ISBN: 978-0374537111 | FSG Originals
Review on Goodreads.
A fractal fable about the possibility and power of protest as told by three superheroes on their lunch break
In a small Midwestern town, two Asian American boys bond over their outcast status and a mutual love of comic books. Meanwhile, in an alternative or perhaps future universe, a team of superheroes ponders modern society during their time off. Between black-ops missions and rescuing hostages, they swap stories of artistic malaise and muse on the seemingly inescapable grip of market economics.
Gleefully toying with the conventions of the novel, Dear Cyborgs weaves together the story of a friendship’s dissolution with a provocative and lively meditation on protest. Through a series of linked monologues, a surprising cast of characters explores narratives of resistance—protest art, eco-terrorists, Occupy squatters, pyromaniacal militants—and the extent to which any of these can truly withstand the pragmatic demands of contemporary capitalism. All the while, a mysterious cybernetic book of clairvoyance beckons, and trusted allies start to disappear.
Playfully blending comic-book villains with cultural critiques, Eugene Lim’s Dear Cyborgs is a fleet-footed literary exploration of power, friendship, and creativity that recalls authors like Tom McCarthy and Valeria Luiselli. Ambitious and knowing, it braids together hard-boiled detective pulps, subversive philosophy, and Hollywood chase scenes, unfolding like the composites and revelations of a dream.
Dear Cyborgs … blew me away with its deceptively blithe mixture of cryptic humor, philosophical ingenuity, and genuine political yearning. It made me think of Roberto Bolano and Tom McCarthy. I’m hoping to reread it soon for inspiration, and I hope it makes a splash out there in this overcrowded world.
—Jonathan Lethem, The Chicago Review of Books
Eugene Lim’s Dear Cyborgs is a mad badass fan letter to comicdom and a chastening reminder of how America’s greatest fantasy doesn’t involve superheroes with superpowers but the prospect of a fair and honest political life. Go read it in the streets.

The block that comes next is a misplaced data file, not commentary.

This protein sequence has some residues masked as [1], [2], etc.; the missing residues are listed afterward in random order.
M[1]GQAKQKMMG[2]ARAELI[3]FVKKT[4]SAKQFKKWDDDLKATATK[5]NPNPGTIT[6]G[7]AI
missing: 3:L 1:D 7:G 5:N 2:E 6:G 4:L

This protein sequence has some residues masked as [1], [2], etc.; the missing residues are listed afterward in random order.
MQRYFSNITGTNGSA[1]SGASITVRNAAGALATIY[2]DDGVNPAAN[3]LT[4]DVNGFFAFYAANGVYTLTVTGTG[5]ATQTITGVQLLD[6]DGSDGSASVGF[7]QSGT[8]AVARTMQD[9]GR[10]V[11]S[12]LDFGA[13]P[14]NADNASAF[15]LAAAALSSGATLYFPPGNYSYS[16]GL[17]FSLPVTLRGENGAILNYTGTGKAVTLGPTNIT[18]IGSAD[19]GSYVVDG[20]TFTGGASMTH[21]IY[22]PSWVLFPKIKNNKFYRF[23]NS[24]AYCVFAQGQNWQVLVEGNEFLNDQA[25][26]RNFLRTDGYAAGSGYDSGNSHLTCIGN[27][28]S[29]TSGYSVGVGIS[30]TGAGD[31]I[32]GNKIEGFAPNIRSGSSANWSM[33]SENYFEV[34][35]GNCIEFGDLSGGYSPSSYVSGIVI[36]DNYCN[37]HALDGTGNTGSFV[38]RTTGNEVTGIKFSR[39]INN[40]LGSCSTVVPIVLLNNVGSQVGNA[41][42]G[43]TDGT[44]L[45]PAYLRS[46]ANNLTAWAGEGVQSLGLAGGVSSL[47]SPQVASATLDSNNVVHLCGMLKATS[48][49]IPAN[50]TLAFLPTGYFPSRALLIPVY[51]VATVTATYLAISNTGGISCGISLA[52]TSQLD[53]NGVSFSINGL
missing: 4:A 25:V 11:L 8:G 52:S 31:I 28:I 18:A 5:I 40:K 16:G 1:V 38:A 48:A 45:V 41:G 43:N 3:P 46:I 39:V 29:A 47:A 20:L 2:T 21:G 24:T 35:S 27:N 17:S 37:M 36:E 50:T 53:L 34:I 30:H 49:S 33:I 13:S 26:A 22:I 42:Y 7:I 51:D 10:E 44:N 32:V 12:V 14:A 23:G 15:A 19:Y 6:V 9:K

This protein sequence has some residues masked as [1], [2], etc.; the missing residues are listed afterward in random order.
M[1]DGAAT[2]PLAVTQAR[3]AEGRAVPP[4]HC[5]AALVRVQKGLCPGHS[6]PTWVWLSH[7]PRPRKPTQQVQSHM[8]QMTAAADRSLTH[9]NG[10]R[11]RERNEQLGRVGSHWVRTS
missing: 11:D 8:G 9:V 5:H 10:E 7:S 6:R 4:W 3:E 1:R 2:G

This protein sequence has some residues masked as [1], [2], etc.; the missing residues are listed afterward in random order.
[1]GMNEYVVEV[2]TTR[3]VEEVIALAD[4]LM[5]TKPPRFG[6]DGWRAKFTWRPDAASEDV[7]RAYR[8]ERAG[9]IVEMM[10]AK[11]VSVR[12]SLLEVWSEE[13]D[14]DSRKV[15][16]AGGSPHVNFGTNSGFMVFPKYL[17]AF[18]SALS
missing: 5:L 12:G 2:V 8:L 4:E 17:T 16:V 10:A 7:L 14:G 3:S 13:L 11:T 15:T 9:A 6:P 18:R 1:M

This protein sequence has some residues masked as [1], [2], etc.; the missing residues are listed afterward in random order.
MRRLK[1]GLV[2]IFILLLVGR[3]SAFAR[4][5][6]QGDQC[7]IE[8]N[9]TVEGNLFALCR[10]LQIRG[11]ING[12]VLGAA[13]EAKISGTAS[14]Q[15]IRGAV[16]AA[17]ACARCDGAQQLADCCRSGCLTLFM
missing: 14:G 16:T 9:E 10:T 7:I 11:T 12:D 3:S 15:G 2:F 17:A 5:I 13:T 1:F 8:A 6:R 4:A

Eugene Lim tells his sly superhero tales in a kind of hard-boiled deadpan—a voice at once incongruously comic and playfully soulful. Beneath the dry wit there’s an ache of loneliness, an echo of every comic-book reader’s yearning for the camaraderie of the super team, the intimate enmity of the nemesis.
—Peter Ho Davies
Eugene Lim’s Dear Cyborgs is a secret tunnel fresh with cool, strange storms. What is it to be super? What is it to be beyond? Dear Cyborgs is rife with mysteries, heroes, even heartache.
[An] entertaining reflection on art, resistance, heroes, and villains. . . eerily reflective of our fractured times, darting from subject to subject with the speed of a mouse click. A colorful meditation on friendship and creation nested within a fictional universe.
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Cover painting by Joanne Greenbaum. Book design by Shari DeGraw.
Available for purchase at Hyperallergic and Small Press Distribution
and Amazon, and at your local independent bookstore.
Read an excerpt.
Beautifully written, so precise and accurate to real life that it is (fantastically) convincing, Eugene Lim’s THE STRANGERS, with its multiple interwoven strands, reveals one surprising character and relationship after the next, and culminates in a skilfully devised and satisfying resolution. A fascinating and engrossing tale.
What an astonishing book! Beautiful, original, with delicious surprises lurking at the heart of sentences, of events, of all the engines of communication.
THE STRANGERS is like a cabinet of curiosities put together by Georges Perec and Andrei Biely, hilarious and utterly seductive, a sharp commentary on the social and political architecture we cling to at our peril. And yet, while pulling the rug out from under the reader, Eugene Lim’s book is a total pleasure.
To place the storytelling act at the center of a novel is a risky strategy: the stories must fascinate. Lim’s stories do (except those few that he deliberately effaces as if to give a graphic representation of self-erasure). They have the exoticism, emotional authenticity, and intellectual depth to ensure that the reader will be enthralled.
–Norman Lock in the Review of Contemporary Fiction
[A] fantastical tapestry of the bizarre lives of various sets of twins slipping seamlessly into and out of one another’s awareness…These layered narratives take on a critical mass with each iteration and repetition, as the novel examines the very act of storytelling… [I]n gorgeous language alternately athletic or sprawling, Lim’s whip-smart novel offers revisionist histories that keep readers hungry for the heart of a narrative, for echoes that hold truths.
[R]ich in language, both fascinating and surprising.
–With a “Book Notes” playlist at Largehearted Boy